Aphrodite is one of the better known Greek deities. As goddess of LOVE and BEAUTY, her charms, jealousy, and refreshment capture one of the most powerful and one of the most treacherous domains of our psychological lives. In keeping with our series on the inner relationships with mothering and fathering, we can extract some potent themes in the motherhood and character of Aphrodite. Firstly, let us take a look together at her origin story. While there are a few variations, each holds some great pearls. We see that Aphrodite is born out of dethroning masculinity (the castration of father) and the salty waters of the ocean. The convergence of male potency (our drive and our need for power) with the cleansing and solidifying salt (body) and water (emotion) bring us into her presence.
The Watery Body of Our Emotional Selves
Consider the role of salt as preservative. In alchemy, we learn that salt brings form. It dries into a substance that might otherwise go to waste. This paired with the watery body of our emotional selves make for an embodied sense of feeling itself. This captures well our need for Aphrodite in our culture. That this is the goddess of beauty tells us much about her role in our experience of meaning. With Aphrodite in mind, all emotional life has substance to it. Embodied emotions are refined gems and experienced as beauty. And, like Aphrodite herself, they must be honored.
The Relationship Between Beauty and Love
Interestingly enough, this combination of sea and earth creates the goddess of love. This love, in one sense, is personified by lust and allure. After all, who but the goddess of beauty could best represent sexual desire? But on a deeper level, it is worth noting the relationship between beauty in the archetypal sense with love itself. Aphrodite has unfortunately been reduced in a patriarchal society to a mere object of consumption. So, too, has the allure of womanly beauty. The nuance and brilliance of beauty for beauty’s sake is much more than the image we carry into our relationship to femininity both within and without.
The Refreshing Presence of Beauty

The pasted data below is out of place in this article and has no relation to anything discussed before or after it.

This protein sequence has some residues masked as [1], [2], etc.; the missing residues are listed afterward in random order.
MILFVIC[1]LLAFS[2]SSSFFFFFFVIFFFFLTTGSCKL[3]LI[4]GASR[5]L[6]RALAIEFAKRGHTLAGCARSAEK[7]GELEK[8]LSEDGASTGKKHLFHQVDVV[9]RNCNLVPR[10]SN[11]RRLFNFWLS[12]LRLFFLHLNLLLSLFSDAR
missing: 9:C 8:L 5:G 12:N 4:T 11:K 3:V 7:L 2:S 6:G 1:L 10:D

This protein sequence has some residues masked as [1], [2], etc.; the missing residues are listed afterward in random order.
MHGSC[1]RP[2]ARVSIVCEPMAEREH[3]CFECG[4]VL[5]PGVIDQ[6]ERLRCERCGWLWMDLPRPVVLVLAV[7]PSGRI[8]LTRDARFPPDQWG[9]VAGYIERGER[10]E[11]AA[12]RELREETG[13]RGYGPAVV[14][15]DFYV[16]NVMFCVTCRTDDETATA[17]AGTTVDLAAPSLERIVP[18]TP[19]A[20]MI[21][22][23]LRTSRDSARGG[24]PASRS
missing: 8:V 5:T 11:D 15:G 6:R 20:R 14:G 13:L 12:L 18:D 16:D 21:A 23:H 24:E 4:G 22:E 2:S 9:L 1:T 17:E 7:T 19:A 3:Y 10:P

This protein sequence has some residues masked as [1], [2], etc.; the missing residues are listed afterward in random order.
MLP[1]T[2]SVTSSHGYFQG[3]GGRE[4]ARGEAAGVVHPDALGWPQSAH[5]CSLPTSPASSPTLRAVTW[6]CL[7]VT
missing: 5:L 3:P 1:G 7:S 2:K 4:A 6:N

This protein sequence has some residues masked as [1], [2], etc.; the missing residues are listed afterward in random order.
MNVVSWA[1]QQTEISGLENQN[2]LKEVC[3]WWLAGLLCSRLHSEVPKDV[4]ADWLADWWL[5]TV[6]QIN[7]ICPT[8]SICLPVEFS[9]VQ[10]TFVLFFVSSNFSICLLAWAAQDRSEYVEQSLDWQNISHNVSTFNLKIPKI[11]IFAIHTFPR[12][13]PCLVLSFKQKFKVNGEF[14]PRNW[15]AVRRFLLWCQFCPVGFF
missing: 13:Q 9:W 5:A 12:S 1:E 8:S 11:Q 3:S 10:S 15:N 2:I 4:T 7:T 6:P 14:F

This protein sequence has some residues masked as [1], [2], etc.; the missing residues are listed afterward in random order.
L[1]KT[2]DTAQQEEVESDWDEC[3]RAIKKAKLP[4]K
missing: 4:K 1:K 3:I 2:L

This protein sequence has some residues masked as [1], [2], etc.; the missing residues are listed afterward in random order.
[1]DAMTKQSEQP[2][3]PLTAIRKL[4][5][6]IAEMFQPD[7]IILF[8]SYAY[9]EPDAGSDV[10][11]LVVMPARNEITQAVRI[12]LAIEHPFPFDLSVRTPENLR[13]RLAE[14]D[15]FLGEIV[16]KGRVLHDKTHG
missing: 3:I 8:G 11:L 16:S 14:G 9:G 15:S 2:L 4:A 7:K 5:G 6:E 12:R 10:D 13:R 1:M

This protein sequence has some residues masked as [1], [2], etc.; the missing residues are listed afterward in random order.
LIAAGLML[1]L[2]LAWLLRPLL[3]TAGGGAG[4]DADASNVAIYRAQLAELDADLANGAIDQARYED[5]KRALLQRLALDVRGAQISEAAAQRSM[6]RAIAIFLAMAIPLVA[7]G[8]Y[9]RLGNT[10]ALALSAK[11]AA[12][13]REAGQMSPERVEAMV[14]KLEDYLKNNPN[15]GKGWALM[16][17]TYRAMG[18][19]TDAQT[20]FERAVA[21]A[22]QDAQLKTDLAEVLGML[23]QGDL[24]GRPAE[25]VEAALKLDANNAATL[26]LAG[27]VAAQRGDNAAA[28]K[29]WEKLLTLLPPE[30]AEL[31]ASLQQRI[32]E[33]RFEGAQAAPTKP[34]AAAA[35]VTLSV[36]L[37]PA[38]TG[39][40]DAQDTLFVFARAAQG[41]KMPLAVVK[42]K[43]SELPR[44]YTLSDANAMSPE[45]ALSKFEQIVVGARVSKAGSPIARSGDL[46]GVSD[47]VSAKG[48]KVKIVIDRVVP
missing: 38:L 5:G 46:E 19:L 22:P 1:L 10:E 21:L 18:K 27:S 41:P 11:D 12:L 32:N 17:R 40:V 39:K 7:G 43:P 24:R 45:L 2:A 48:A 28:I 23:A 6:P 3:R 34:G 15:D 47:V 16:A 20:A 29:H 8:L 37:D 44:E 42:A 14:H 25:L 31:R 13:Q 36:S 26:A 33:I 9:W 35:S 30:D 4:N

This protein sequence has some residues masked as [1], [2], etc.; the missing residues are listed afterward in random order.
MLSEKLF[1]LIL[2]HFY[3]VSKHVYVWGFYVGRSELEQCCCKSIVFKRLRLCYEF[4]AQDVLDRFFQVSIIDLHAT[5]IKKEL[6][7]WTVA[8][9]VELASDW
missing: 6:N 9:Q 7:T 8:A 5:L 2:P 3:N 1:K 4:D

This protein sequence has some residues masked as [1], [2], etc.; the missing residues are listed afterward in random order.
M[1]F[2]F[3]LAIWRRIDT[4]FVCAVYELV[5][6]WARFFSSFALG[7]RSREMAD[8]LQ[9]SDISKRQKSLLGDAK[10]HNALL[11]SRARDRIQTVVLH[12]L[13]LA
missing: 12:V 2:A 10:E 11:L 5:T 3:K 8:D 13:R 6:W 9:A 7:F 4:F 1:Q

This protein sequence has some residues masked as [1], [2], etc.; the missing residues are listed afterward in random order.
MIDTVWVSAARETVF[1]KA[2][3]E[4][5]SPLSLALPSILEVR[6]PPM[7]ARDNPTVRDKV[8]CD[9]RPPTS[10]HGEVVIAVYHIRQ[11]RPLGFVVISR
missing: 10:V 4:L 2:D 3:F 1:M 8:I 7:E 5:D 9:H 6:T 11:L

In Aphrodite, we see that she bathes and this produces newness. A better translation uses the word, “refreshment”. Interesting to think of love in terms of beauty rather than sacrifice or lust. If we experience love by the Greek sense of the word, we are in the refreshing presence of what is beautiful, what is felt, and what is embodied. This is deeper than lust. When something comes forth in therapy so deep and tender that it is a sacred kind of confession or poetic vulnerability, I think of Aphrodite.
The Embodied Poetry of Things
One poetic rendering from ancient Greece suggests that she is born from the sea foam. Another likens her to the pearl of great prize formed in the gestational realms of deep oceans. Indeed, her character resembles that which we find in the formations of pearls at the bottoms of our darkest submerged selves. The fateful entanglement between spirit and matter can describe well the struggle of individuation into wholeness. On the one hand, our drive or looking out beyond, attempting to change neuropathways and correct bad behaviors comes as motivation from the aching, painful, ambiguous darkness where clamshells grow their pearls. Should we turn our attention instead toward the embodied poetry of things, the presenting soulfulness of nature, relationships, and the rise and fall of our own breathing, we may enter the restorative realms of Aphrodite.
The Waters of Beauty and Dangers of Seduction
Of course, throughout her mythologies, we see what terrible nuisance and life-altering things come about when she intervenes. Aphrodite can be consuming, jealous, overbearing, manipulative, and even outright rejecting. To heed these warnings is part of our work this week. We strive to find the balance in her role psychologically. Our souls must foam upon the shores of the hard ground of responsibility in life. We will explore the bubbly waters of beauty and refreshment alongside the dangers of drowning in her seductive whiles.